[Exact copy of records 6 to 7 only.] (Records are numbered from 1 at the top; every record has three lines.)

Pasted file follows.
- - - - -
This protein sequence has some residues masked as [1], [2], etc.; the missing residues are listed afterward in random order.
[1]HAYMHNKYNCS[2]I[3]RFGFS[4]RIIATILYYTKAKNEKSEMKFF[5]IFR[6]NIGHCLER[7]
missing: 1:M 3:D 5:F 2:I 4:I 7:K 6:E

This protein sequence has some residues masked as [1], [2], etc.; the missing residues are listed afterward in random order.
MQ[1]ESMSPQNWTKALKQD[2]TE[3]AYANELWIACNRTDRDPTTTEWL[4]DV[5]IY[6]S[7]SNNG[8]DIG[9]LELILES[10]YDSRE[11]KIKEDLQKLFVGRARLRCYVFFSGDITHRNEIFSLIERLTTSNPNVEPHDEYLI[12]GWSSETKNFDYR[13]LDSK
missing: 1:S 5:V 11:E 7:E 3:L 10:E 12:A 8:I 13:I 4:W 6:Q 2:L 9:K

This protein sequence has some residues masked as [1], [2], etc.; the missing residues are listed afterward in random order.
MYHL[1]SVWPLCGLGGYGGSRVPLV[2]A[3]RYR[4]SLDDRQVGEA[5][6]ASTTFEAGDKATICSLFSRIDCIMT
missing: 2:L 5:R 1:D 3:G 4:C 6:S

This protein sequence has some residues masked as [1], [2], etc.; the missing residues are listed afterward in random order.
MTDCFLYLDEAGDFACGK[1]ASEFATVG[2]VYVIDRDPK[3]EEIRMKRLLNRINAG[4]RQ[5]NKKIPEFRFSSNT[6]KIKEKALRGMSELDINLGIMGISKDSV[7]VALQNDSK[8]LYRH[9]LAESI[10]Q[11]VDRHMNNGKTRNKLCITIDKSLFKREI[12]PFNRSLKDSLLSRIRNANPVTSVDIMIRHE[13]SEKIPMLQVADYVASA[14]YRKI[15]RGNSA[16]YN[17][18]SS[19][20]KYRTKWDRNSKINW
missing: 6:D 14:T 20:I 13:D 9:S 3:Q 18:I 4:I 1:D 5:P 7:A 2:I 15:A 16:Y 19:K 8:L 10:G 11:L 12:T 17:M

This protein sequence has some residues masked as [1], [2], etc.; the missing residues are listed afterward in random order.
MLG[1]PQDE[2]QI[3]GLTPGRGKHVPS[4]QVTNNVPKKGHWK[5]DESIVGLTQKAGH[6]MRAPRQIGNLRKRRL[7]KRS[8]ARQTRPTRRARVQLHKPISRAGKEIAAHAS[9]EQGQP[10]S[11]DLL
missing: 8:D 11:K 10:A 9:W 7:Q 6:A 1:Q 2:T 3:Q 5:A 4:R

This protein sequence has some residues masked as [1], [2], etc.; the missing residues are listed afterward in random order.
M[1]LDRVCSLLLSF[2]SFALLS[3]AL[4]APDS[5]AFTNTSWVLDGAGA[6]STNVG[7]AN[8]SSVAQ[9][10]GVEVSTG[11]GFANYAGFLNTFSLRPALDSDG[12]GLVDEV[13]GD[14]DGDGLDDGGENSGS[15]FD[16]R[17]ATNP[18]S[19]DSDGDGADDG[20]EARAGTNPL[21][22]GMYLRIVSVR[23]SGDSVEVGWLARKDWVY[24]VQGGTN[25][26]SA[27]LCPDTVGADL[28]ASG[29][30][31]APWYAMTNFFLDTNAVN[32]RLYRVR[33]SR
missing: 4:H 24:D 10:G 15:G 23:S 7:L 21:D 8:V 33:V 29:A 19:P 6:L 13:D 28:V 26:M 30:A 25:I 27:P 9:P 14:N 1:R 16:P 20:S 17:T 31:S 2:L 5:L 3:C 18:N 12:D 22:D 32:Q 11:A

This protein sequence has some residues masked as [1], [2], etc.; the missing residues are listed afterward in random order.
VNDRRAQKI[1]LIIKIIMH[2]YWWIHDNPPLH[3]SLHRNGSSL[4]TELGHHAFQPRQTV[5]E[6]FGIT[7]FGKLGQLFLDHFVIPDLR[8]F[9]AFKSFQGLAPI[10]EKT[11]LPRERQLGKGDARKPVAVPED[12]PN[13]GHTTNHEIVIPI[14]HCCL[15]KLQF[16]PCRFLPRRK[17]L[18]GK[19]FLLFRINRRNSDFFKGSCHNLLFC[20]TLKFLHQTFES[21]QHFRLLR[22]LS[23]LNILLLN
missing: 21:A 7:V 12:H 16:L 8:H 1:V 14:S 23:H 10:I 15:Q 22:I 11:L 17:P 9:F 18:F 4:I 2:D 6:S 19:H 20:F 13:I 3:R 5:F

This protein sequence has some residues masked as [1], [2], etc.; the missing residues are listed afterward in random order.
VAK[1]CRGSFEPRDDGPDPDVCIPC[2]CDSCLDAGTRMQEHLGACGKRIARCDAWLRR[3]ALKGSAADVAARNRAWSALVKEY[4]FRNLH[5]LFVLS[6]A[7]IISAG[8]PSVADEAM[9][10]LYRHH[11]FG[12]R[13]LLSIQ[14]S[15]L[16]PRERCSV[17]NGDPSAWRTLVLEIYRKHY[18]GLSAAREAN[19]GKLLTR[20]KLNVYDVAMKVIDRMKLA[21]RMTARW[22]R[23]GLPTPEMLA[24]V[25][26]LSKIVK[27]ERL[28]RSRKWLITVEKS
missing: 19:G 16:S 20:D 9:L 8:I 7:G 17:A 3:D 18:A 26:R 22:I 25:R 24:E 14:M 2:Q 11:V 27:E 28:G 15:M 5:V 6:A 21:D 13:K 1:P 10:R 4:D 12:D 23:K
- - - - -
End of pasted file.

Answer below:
This protein sequence has some residues masked as [1], [2], etc.; the missing residues are listed afterward in random order.
M[1]LDRVCSLLLSF[2]SFALLS[3]AL[4]APDS[5]AFTNTSWVLDGAGA[6]STNVG[7]AN[8]SSVAQ[9][10]GVEVSTG[11]GFANYAGFLNTFSLRPALDSDG[12]GLVDEV[13]GD[14]DGDGLDDGGENSGS[15]FD[16]R[17]ATNP[18]S[19]DSDGDGADDG[20]EARAGTNPL[21][22]GMYLRIVSVR[23]SGDSVEVGWLARKDWVY[24]VQGGTN[25][26]SA[27]LCPDTVGADL[28]ASG[29][30][31]APWYAMTNFFLDTNAVN[32]RLYRVR[33]SR
missing: 4:H 24:D 10:G 15:G 23:S 7:L 21:D 8:V 33:V 29:A 19:P 6:L 13:D 28:V 26:M 30:A 25:I 27:P 9:P 14:N 1:R 16:P 20:S 17:T 31:S 2:L 5:L 3:C 18:N 12:D 22:D 32:Q 11:A

This protein sequence has some residues masked as [1], [2], etc.; the missing residues are listed afterward in random order.
VNDRRAQKI[1]LIIKIIMH[2]YWWIHDNPPLH[3]SLHRNGSSL[4]TELGHHAFQPRQTV[5]E[6]FGIT[7]FGKLGQLFLDHFVIPDLR[8]F[9]AFKSFQGLAPI[10]EKT[11]LPRERQLGKGDARKPVAVPED[12]PN[13]GHTTNHEIVIPI[14]HCCL[15]KLQF[16]PCRFLPRRK[17]L[18]GK[19]FLLFRINRRNSDFFKGSCHNLLFC[20]TLKFLHQTFES[21]QHFRLLR[22]LS[23]LNILLLN
missing: 21:A 7:V 12:H 16:L 8:H 1:V 14:S 23:H 10:I 15:Q 22:I 11:L 17:P 9:F 18:F 4:I 2:D 6:S 19:H 20:F 13:I 3:R 5:F